|IT WILL BE A SEASONABLY WARM BUT BEAUTIFUL DAY|
|OREGON GRAPE HOLLY BERRIES|
Tuesday, 8:00 AM. 70 degrees F, wind N, calm. The sky is crystal clear except for the usual haze over the Islands. The humidity is high at 84% but the barometer is rising so it should be a seasonably warm but pleasant day.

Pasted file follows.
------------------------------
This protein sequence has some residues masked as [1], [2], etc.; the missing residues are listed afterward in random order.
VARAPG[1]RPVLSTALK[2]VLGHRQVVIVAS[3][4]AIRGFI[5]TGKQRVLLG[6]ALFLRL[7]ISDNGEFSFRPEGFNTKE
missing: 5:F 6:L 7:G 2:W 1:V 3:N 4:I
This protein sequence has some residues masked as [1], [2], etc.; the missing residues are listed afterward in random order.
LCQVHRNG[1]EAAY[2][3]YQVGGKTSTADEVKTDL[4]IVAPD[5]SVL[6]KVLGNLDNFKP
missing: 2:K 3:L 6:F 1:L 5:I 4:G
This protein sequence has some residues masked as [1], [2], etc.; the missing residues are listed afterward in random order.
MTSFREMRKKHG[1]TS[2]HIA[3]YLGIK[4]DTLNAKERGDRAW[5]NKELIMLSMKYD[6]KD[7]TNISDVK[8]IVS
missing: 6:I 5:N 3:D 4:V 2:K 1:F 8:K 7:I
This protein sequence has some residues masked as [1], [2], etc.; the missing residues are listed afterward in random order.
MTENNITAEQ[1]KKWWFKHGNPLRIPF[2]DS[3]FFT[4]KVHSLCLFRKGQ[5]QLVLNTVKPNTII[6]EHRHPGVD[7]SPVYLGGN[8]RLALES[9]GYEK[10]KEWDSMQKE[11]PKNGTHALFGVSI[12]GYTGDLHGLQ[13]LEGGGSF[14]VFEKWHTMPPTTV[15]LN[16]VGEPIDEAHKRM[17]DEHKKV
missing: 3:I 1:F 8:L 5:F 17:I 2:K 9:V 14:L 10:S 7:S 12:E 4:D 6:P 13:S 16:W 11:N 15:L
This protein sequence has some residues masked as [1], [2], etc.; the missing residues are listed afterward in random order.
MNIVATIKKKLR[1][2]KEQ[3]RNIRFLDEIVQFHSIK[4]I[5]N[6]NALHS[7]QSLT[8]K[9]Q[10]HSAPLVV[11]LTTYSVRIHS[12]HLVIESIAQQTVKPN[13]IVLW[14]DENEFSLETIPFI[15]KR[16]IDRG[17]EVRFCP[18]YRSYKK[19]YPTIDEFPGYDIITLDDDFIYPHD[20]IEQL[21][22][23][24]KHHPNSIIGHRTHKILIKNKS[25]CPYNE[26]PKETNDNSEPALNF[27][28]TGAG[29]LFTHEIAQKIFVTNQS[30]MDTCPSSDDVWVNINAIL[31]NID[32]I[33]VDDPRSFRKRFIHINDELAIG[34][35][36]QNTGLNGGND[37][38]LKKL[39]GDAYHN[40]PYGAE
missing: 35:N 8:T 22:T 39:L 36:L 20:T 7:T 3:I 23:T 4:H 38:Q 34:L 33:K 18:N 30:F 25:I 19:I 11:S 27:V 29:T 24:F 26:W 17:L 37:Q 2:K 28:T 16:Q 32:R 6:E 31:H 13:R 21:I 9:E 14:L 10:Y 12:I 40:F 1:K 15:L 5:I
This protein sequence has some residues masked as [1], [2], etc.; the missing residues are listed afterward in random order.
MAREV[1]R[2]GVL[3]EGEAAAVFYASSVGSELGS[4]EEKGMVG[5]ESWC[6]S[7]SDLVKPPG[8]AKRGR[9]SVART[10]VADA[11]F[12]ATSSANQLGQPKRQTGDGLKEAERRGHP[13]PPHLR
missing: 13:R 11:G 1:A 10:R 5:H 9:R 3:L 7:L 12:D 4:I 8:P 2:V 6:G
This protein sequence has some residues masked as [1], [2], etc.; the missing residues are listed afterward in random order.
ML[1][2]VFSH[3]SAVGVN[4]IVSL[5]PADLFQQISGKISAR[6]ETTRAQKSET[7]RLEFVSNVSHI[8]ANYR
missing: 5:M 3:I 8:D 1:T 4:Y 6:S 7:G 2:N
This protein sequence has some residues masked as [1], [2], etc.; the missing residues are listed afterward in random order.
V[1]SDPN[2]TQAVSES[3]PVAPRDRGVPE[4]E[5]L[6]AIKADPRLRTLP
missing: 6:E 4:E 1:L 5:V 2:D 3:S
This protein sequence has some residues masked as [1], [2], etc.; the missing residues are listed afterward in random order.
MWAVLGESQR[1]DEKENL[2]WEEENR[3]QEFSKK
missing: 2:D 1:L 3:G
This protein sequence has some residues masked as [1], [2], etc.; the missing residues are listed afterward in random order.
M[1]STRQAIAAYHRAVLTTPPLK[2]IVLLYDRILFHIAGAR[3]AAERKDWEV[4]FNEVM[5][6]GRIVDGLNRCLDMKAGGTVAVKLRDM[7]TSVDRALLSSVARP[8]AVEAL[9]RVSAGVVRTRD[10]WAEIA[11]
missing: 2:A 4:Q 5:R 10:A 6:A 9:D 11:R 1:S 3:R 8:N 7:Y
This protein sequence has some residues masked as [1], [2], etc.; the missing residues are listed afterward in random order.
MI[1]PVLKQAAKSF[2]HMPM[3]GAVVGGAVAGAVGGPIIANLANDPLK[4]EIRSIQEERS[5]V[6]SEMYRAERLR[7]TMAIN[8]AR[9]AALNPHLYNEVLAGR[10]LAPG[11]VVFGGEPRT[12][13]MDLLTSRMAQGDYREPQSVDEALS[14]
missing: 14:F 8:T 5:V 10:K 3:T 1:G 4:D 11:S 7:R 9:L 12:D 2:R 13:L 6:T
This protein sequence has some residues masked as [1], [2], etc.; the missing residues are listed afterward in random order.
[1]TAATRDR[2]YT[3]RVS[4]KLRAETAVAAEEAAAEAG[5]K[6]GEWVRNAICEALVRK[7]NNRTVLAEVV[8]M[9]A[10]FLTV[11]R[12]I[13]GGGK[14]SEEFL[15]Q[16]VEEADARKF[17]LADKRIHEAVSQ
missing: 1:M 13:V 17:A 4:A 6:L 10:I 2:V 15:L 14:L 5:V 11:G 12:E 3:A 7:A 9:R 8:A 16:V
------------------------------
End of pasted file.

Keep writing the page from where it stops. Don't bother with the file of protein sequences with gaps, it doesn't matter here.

The Oregon grape holly, Mahonia aquifolia, in the herb garden has borne its grape-like fruit again this year. I am continually amazed at the beauty of this plant, which has tough, shiny dark green leaves which resemble those of American holly, although it is in the barberry family (Berberidaceae). It has fragrant, bright yellow flower spikes in early summer, which the bees love. It is native to British Columbia and the Oregon Cascade Mountains and is hardy to zone five. The only word of caution in its use is that it can grow very large. I have seen it growing wild in the mountains, where it tumbles among the rocks . Its fruit is very bitter and has had some medicinal uses as an astringent and mouth wash, and was even used as food by Northwest Indian tribes, although it must have been starvation fare. The roots were used to produce a yellow dye.